Over the last decade, climate activists have successfully pressured governments, banks, and corporations to divest from oil and natural gas companies. At first such efforts appeared to be strictly symbolic. But in recent years years climate activists succeeded in driving public and private investment away from oil and gas exploration and toward renewables. The result is the worst energy crisis in 50 years.

Under-investment in oil and gas exploration is not the only cause of today’s energy crisis. The economic comeback from the covid pandemic has pushed up demand. Lack of wind in Europe meant higher demand for both natural gas and coal. And a drought in Brazil meant it had to import natural gas.

But the main cause of energy shortages is the half-decade-long under-investment in oil and gas driven by climate concerns.


Normally, the anticipation of higher oil and gas demand causes firms to increase investment in exploration. That hasn’t happened. The main reason, according to Goldman Sachs, is climate activist pressure on governments, firms, and banks to divest from oil and gas exploration.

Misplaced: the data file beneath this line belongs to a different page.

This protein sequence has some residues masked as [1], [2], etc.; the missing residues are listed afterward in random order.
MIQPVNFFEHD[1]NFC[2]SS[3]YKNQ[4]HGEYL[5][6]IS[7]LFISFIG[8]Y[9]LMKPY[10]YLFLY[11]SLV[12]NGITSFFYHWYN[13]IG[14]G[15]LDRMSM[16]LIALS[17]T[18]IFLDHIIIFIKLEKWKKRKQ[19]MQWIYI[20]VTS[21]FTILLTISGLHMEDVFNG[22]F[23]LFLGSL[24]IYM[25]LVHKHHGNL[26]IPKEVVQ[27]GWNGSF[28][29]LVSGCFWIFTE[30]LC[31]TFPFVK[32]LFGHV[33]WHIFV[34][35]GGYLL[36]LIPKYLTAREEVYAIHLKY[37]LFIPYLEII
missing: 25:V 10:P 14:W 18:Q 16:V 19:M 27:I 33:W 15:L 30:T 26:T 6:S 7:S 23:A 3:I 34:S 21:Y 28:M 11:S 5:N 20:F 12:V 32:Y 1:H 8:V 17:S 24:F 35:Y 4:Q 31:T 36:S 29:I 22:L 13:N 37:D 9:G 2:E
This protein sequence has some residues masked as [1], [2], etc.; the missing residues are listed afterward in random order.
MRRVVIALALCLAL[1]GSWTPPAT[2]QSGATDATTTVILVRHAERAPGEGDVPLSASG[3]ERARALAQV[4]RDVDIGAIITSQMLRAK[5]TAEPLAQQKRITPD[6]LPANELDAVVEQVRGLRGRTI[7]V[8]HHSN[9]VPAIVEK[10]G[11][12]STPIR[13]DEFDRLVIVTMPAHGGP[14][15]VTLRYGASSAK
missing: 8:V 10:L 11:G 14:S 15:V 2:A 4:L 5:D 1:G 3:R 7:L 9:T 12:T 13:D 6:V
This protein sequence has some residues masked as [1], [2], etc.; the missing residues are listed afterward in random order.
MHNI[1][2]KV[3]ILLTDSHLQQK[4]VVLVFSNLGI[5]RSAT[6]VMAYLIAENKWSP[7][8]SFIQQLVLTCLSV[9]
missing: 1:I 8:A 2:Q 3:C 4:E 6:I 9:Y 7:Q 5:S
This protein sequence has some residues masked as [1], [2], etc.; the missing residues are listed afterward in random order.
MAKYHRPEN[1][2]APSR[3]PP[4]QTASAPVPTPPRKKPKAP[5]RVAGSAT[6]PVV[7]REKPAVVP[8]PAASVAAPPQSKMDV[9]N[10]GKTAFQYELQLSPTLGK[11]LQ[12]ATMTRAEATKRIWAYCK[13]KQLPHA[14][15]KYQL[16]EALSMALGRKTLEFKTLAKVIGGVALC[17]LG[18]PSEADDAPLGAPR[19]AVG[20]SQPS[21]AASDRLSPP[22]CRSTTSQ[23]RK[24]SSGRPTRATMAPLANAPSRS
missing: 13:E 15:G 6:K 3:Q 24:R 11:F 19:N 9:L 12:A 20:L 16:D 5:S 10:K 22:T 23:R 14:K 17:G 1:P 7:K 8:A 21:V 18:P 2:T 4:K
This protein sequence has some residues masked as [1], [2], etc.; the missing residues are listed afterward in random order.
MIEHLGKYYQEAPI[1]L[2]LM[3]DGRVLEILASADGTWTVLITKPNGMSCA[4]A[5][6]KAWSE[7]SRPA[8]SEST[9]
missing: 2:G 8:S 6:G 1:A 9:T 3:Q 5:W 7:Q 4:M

It’s not like oil and gas executives didn’t know that underinvestment would lead to today’s price shocks. It’s that they were ignored. When the former CEO of Exxon, Lee Raymond, was asked what kept him up at night he said, simply, “Reserve replacement.” Shareholders had demanded he stop investing. In 2020, under pressure from climate activists, JPMorgan Chase, America’s largest investment bank, removed Raymond from his role as the board’s lead independent director.

Part of the problem is that neither corporations nor governments are taking the right actions. Some are going in the wrong direction. The U.S. Congress appears close to approving a deal to pour $500 billion into renewables and its enabling infrastructure over the next decade. Those taxpayer subsidies could further reduce the incentive for private firms to invest in oil and gas. Even if they don’t, the Biden administration has moved to restrict oil and gas drilling on public lands.